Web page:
Hey Steve, well for sequencing and recording my hardware synths I really see no reason to set the computers back up .. the iPad with the Auria Pro or even Cubasis DAW’s work just as well I’m finding as my computer DAW’s (mostly Reaper these days). I will miss all my Kontakt Libraries, Omnisphere, etc., but I find the iPad is a lot quicker, and with the VST synths I never seem to finish songs . like a lot of others I’ll spend entire days just flipping through thousands of presets or playing with virtual knobs all day .. I finish more songs on the iPad and hardware synths due to the lack of zillions of VST options I have on my computer, and I can work on songs in bed or kicking back on the chase lounge .

I did look at the other iPad ready interfaces at Sweetwater, but beside the RME which has 12 inputs (which I already have) there is only the MOTU which has 18 inputs .. so I’d still need almost twice as many inputs. From my limited research .. even for full fledge computer interfaces .. it seems you have to spend some serious cash in expansions to get that many inputs in the digital world no?
You'd still need a mixer even with those interfaces, but maybe not as "large" as the ones you're considering now. And again, those interfaces will offer additional outputs you can use for monitoring or effects sends. This is just a suggestion on "breaking out of the box" a little bit, to give you some flexibility. It's by no means the only way to work, of course.

Quote:
Originally Posted by cloudswimmer View Post
Another thing I’m wondering about that you mentioned quote “ I'd look at which ones allow you to turn off EQs, sends, entire channels--and keep them completely out of the signal path and overall mix” Thing is right now .. say for instance I plug my Minimoog or Oberheim straight into the Apogee’s (or RME) inputs they sound kinda dull and lifeless, if though I run them into my Mackie CR1604 and run the Mackie’s outs to the Apogee’s ins it sounds alive .. warm, punchy, and I can make small adjustments in the hi and low eq on the fly depending on the patch as needed on the board. I’ve spent hours trying to get that sound running the synths direct into the interfaces with my Waves and Fabfilter plug-ins but it just doesn’t sound as good to me as just running the instruments through the Mackie and adjusting it’s eq. I’m assuming you made that recommendation so you can do all the EQ’ing ITB? I guess what I’m really asking is which mixers these days have really good sounding channels and EQ’s? I know the large frame series 80 Neve I used at Ocean Records sounded really good with my stuff plugged in, and my old Mackie does too, is there a ‘Soundcraft sound’ and a ‘Midas sound’, and how do new Mackie’s sound compared to the vintage USA ones? None of my local shops have any of these sitting on the showroom floor to check out and listen too .. everything is digital there, so that’s where I’m at a loss I guess .. argh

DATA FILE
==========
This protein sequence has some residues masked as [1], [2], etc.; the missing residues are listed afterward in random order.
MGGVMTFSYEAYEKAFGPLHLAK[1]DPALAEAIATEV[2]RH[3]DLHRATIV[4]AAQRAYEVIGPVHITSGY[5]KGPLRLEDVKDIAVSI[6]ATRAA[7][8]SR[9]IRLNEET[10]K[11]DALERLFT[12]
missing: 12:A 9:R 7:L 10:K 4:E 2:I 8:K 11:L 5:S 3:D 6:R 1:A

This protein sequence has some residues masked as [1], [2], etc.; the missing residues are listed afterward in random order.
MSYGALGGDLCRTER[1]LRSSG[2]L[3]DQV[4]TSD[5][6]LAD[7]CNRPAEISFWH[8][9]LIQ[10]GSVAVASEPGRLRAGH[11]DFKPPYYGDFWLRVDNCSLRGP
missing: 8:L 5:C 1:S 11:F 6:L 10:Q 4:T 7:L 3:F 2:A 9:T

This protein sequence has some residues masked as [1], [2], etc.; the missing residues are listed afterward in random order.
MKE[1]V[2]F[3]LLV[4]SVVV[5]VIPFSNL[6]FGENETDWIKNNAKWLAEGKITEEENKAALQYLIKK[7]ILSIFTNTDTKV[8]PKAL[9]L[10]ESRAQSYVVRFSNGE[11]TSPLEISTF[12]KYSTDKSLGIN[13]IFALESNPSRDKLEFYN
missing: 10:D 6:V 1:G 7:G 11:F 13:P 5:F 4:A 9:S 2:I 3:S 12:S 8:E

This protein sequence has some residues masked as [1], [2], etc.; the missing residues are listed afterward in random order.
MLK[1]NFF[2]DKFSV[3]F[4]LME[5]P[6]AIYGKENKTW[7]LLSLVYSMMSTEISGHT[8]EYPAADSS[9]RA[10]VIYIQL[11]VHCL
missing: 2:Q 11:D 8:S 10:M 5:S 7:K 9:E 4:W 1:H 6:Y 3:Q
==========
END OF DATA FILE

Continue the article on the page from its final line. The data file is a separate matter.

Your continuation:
If the Mackie is somehow coloring the sound, then go with that. I was just suggesting keeping the sound as "clean", pure and unaltered as possible, since you'e doing everything ITB, and since it appears you're not incorporating some of your older synths. I don't really know what you're trying to achieve with the productions, so I'm guessing a bit here. But yes, the cleaner and purer the sound is coming into the interface, the more options you have with your EQ, compressors and other effects within your DAW. But if the Mackie gets you closer to that sound due to its own EQ, compression or distortion, then go with that and save yourself some time and trouble!

Unfortunately, I can't comment on how new Mackies sound compared to the older ones, or how Soundcraft sounds compared to Midas with the boards you're considering. Could you at least bring a synth and your iPad to the Midas to "test drive" it? If it gives you a similar sound to what you get with your Mackie at home, it might be worth the money Of course, it'll be quite a beast compared to the Mackie, and you might want to consider air flow in the room, but if it gives you the sound you want, and if you can't test drive a newer Mackie or the Soundcraft, at least you'll have some idea of what you're buying.

Steve